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A bus driver who refused to let a child on board because he had $20 to pay his $1.80 fare should never have left that passenger behind, unions representing drivers say.
Kay Pridmore was issued the warning last October by her Tauranga-based employer, Go Bus Transport after leaving the child behind and then later telling her supervisor if she wanted to give change she would work in a "f***ing bank".
NZ Tramways Union spokesman Gary Froggatt said drivers were never supposed to leave children behind.
"That's a real no-no because there's a risk of something happening to them."
The passenger would be told to take a seat and the driver should contact the control operator for advice.
"Usually the advice would be to take the passenger's name and address and the company would recover the fare at some stage."
But he said some passengers had the drivers on on a daily basis, turning up with $50 or $100 notes.
"That makes it impossible for the drivers to change because the drivers are not carrying a lot of cash now because of the electronic tickets."
First Union Transport/Logistics spokesman Karl Andersen said one of the companies it represents, NZ Bus, had the same policy of not leaving people behind.
But problems arose if a bus inspector found a passenger without a ticket, he said.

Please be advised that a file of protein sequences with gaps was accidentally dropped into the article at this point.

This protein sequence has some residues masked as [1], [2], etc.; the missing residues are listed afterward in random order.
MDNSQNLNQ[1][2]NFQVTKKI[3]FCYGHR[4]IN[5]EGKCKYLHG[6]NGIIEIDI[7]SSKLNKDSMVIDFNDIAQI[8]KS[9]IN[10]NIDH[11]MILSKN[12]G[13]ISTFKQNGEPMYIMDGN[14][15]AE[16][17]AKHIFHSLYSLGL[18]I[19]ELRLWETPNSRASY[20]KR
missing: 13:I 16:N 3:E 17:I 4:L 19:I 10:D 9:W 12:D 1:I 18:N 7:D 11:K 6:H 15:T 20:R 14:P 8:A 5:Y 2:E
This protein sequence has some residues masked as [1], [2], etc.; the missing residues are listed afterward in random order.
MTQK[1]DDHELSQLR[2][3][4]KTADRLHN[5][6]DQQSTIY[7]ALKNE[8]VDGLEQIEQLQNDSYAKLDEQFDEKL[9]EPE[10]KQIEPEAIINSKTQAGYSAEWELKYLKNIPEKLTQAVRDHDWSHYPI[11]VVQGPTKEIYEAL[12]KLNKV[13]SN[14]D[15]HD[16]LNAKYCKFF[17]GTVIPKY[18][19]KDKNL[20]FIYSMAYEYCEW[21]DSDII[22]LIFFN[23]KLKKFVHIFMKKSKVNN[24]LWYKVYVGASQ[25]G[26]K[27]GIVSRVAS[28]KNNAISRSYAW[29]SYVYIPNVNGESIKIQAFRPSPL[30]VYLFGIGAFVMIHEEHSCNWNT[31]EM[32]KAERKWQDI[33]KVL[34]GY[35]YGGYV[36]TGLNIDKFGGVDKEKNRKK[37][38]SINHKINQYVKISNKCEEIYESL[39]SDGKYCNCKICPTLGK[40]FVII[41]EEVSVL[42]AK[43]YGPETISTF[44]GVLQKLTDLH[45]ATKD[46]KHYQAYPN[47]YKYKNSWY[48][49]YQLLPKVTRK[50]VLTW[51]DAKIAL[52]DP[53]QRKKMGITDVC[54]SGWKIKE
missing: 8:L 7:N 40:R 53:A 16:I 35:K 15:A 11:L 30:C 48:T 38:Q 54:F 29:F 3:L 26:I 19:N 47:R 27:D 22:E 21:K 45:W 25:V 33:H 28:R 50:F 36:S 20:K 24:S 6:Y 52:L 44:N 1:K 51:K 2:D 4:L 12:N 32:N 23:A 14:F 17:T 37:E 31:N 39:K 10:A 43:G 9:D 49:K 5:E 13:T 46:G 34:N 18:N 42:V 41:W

"The inference taken is that the driver has taken money off them and not issued a ticket and put the money in their pocket."
Supplying drivers with a larger kitty presented safety issues, he said.
"But they are told that they should not refuse someone entry to the bus because they've got a large note that can't be cashed."
Nobody was immediately available for comment at Go Bus.
Ms Pridmore took Go Bus to the Employment Relations Authority (ERA) because she said the warning she received about her behaviour unjustifiably disadvantaged her employment.
She said after telling the boy he needed smaller currency to pay for his fare, he walked away and had not returned by the time the bus was due to leave.
Her supervisor, Paul Devoy, was made aware of a complaint about her actions and informed Ms Pridmore it was her responsibility to take the boy.
Ms Pridmore said she was furious for being blamed for the boy not being given passage to the city.
In a phone call later that day with Mr Devoy, Ms Pridmore immediately became abusive, saying to him: "I am not a f***ing banker, if I wanted to give out change, I would work in a f***ing bank".
Go Bus investigated the incident and issued her with a written warning.
In a decision released today, ERA member Eleanor Robinson said Ms Pridmore should have had plenty of money to give change to the boy, but even if she did not, company policy was always to give children passage if the driver did not have the appropriate fare.
"In these circumstances I determine that the decision to issue Ms Pridmore with a written warning in respect of the allegations had not constituted an unjustifiable action."
However she recommended the company issue guidelines on how drivers were to deal with $20 notes.
Costs were reserved.